£2000 for scaffolding? That seems really expensive> I have just had my 4 bed house completly surrounded with scaffolding for 2 weeks whilst I had a new roof fitted and that only cost £900.
coolcat21

HEAT op (excuse the pun ) agree with the comments about expensive to … HEAT op (excuse the pun ) agree with the comments about expensive to install, but remember it is your family's lives you are dealing with! I understand that it is now against regulations to have a wood / multi fuel burner without a chimney liner - not an expert but was told by installers when getting quotes for mine.



Please don't perpetuate myths. There are no 'regulations' that state you have to have a liner. A simple search online will confirm this. There are reasons you would use a liner but it is not necessary if your existing flue will do the job.
To any woodburning stove owner, how much do you save per month using one of these as apposed to your GCH.
ford652

£2000 for scaffolding? That seems really expensive I have just had my 4 … £2000 for scaffolding? That seems really expensive> I have just had my 4 bed house completly surrounded with scaffolding for 2 weeks whilst I had a new roof fitted and that only cost £900.



might be because mine is for a platform around the chimney stack which has to be built up from behind the property only, due to road closures?
I've been wanting a stove for years. This has just prompted me to contact the local independent stove fitter in my town for a quote.

My (small) living room is 17ft x 11ft, so this should be OK?
Edited by: "illbuythatforadollar" 6th Oct 2015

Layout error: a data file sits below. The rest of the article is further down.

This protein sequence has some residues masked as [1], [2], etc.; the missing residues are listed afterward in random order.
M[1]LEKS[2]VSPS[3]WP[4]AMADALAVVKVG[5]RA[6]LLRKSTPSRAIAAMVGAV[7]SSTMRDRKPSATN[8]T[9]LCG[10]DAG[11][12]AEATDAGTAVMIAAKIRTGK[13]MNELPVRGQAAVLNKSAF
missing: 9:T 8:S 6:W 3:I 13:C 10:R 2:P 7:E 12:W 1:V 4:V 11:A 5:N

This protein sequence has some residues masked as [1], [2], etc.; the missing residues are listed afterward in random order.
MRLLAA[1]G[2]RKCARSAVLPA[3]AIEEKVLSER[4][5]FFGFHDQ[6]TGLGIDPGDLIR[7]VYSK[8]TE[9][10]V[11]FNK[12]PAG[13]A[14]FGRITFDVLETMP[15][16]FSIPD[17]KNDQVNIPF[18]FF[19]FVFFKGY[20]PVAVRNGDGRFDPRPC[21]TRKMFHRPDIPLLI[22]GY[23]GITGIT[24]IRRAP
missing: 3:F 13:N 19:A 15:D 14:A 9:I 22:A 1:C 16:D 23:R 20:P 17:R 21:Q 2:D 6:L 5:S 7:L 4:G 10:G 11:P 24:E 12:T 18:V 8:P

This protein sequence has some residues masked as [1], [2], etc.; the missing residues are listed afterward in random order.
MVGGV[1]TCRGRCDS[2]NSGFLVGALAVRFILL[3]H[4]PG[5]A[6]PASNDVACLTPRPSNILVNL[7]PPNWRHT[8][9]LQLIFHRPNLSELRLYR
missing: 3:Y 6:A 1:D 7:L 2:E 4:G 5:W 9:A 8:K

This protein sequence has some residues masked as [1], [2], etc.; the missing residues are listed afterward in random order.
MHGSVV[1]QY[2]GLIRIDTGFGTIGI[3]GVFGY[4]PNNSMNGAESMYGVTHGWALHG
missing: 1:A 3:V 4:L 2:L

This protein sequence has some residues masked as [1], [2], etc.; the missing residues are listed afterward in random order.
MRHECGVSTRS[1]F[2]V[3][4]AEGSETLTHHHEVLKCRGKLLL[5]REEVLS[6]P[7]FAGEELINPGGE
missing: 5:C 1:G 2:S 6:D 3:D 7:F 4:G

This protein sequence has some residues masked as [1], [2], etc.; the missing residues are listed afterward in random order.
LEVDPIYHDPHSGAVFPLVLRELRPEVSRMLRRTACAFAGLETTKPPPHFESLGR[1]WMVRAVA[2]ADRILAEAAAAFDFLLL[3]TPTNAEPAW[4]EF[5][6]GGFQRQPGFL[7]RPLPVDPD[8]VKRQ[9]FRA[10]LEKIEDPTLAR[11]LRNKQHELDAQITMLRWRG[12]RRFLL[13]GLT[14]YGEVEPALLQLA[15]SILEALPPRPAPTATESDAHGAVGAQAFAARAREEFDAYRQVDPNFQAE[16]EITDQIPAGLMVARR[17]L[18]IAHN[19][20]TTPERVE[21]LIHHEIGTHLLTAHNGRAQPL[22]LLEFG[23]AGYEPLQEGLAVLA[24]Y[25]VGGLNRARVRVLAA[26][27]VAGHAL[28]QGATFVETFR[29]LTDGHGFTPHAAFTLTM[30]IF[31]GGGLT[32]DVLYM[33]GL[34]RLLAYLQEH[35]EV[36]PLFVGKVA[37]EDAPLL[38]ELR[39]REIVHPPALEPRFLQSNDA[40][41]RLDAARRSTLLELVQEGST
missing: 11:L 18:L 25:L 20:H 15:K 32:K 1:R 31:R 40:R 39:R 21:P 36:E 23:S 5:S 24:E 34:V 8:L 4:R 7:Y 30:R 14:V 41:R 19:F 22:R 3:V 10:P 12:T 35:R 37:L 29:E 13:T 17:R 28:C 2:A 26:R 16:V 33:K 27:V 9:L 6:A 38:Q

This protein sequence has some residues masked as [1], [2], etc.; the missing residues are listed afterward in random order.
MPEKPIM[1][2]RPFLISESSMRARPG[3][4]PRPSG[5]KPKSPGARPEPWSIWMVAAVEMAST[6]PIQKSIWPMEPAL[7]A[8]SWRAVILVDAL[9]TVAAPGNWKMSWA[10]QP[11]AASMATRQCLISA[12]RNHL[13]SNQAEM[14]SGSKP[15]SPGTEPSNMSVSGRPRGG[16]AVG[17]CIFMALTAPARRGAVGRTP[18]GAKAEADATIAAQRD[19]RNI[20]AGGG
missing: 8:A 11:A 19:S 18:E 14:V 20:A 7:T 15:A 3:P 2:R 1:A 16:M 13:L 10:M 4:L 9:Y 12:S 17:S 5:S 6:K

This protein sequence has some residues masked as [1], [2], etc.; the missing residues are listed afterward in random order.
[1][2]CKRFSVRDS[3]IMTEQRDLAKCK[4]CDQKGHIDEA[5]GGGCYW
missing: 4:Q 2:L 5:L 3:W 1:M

monitor1

I dont think you can buy a quality stove for this price.Looks good at … I dont think you can buy a quality stove for this price.Looks good at first but ask a few questions,can i buy spares and will they be available in the future,will the stove last a few years etc.I paid £1500 for my Esse five years ago and spares are available .Some of these cheap Chinese stoves will not last.Better to get a quality stove in the first place.



What makes you think this is "one of these cheap Chinese stoves"?

It's British made.

I just hope people don't take comments here as gospel because many are completely misleading.

Flavel is a brand of BFM. Been around for years and spares are readily available.

If you want to pay more, you can choose a fire from one of their 'premium ranges'.

Their fires are sold through many independent fire retailers and website based stores across the country: bfm-europe.com/

I've had one of their fancy high efficiency hole in the wall fires for the last 7 years and it's been great. Watched it being installed and I know the components are well engineered (I have an engineering background).


Edited by: "aleem" 6th Oct 2015
the only building regs regarding stoves is that it is a legal requirement that a CO2 alarm must be fitted in the same room that the appliance has been installed in. if you want to check regarding linnings etc then the Building Regulations Approved Document J (ADJ), paragraph 1.36 gives guidance on why a chimney might need to be relined and how to check a chimney.
Edited by: "billythefish" 6th Oct 2015
robertoegg

Please don't perpetuate myths. There are no 'regulations' that state you … Please don't perpetuate myths. There are no 'regulations' that state you have to have a liner. A simple search online will confirm this. There are reasons you would use a liner but it is not necessary if your existing flue will do the job.


Sorry I should explain, my house was built in the 40s, so the chimney didn't have any kind of flue or liner. It was previously used for an open fire so needed a liner when the wood burner was installed. Didn't mean to perpetuate any myths.
5kw will cook you in a small room unless you learn the art of setting the right fire, with the appropriate wood or smokeless fuel and getting the airflow just right, then it's quite possible to get a very long slow burn that lasts 12+hrs on a single fill without the need to remove all your clothes.